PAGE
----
... Research advances on seedling production and field performance over the last decades allowed for extensive reviews that provide a deeper understanding of the key factors affecting survival and growth. Most reviews focus on the effects of whole seedling characteristics such as seedling size (Andivia et al. 2021), seedling quality evaluation (Grossnickle 2012; Grossnickle and MacDonald 2018), nutrition (Villar-Salvador et al. 2012, bare root and container stock type (Grossnickle and El-Kassaby 2016), and effects of container size (Poorter et al. 2012). While reviews of root systems have brought attention to the overall importance of root growth in overcoming plant stress (Grossnickle 2005) and methods of root system quality evaluation (Davis and Jacobs 2005), there has been little synthesis of the available research on how manipulation of environmental conditions affects forest seedling root system development and architecture. ...
Full-text available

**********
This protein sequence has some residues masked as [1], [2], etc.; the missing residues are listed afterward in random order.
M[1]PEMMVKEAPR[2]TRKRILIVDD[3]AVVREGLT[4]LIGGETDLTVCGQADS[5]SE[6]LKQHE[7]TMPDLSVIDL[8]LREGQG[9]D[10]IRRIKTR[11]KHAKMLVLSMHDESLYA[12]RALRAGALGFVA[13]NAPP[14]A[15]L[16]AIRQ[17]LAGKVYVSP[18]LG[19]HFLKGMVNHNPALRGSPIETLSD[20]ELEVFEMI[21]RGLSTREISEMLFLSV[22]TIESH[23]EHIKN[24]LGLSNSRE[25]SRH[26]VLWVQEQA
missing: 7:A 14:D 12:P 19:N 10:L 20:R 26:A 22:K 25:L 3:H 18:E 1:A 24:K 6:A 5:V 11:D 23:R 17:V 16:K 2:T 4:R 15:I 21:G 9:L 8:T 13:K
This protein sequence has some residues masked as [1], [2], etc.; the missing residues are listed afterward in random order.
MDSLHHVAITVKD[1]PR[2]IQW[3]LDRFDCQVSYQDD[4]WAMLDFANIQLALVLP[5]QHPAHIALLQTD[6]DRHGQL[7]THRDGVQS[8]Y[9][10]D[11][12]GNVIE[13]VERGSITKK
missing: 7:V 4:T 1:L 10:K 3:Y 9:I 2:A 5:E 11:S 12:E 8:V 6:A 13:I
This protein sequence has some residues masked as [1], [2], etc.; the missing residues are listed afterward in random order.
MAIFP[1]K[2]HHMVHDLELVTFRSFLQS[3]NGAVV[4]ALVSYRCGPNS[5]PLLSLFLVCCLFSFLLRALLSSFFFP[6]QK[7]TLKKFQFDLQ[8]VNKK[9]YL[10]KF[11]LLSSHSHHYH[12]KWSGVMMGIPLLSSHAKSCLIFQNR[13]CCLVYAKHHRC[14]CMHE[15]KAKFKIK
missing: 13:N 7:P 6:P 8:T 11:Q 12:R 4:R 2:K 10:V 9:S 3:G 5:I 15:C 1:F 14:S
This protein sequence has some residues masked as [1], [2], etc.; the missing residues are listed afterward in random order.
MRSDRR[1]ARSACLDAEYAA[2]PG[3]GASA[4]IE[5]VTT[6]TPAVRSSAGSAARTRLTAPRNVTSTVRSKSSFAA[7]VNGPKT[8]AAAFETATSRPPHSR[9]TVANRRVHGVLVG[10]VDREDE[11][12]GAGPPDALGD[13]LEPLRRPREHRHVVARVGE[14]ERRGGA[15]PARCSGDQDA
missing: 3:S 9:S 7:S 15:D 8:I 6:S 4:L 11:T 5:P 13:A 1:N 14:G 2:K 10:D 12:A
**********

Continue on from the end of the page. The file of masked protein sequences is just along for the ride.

Root system growth dynamics and architecture influence the establishment and field performance of planted forest tree seedlings. Roots display extensive phenotypic plasticity in response to changes in environmental conditions, which can be harnessed through management to produce seedlings with desirable root traits for better field performance. This systematic review synthesizes research on the effects of nutrients, light, soil temperature, water availability, and their interactions on seedling root system development and architecture in nursery production and field establishment. Major findings show that nutrient and water availability have the greatest potential for regulating root system development and architecture. High nutrient availability increases overall root growth, branching, and rooting depth until plants reach nutrient sufficiency that may cause root growth inhibition. Drought preconditioning (i.e., exposure to drought stress in the nursery) effects vary widely, but generally reduces seedling size and promotes root vs. shoot growth. Soil temperature and light availability can control seedling growth and influence stress resistance. For example, shading promotes shoot vs. root growth, while photoperiod reduction has the opposite effect. Forest tree species have an optimal temperature for root growth between 15 and 25 °C, outside of which, development is increasingly impaired. Furthermore, seedling morphology and physiology is often a result of additive or interactive effects among environmental factors. Interactions between nutrient availability and other environmental factors show the greatest potential to improve seedling root development and field performance. However, ecological differences among species and ecotypes and complex tradeoffs among trait expression can entangle the identification of clear trends among interacting environmental factors.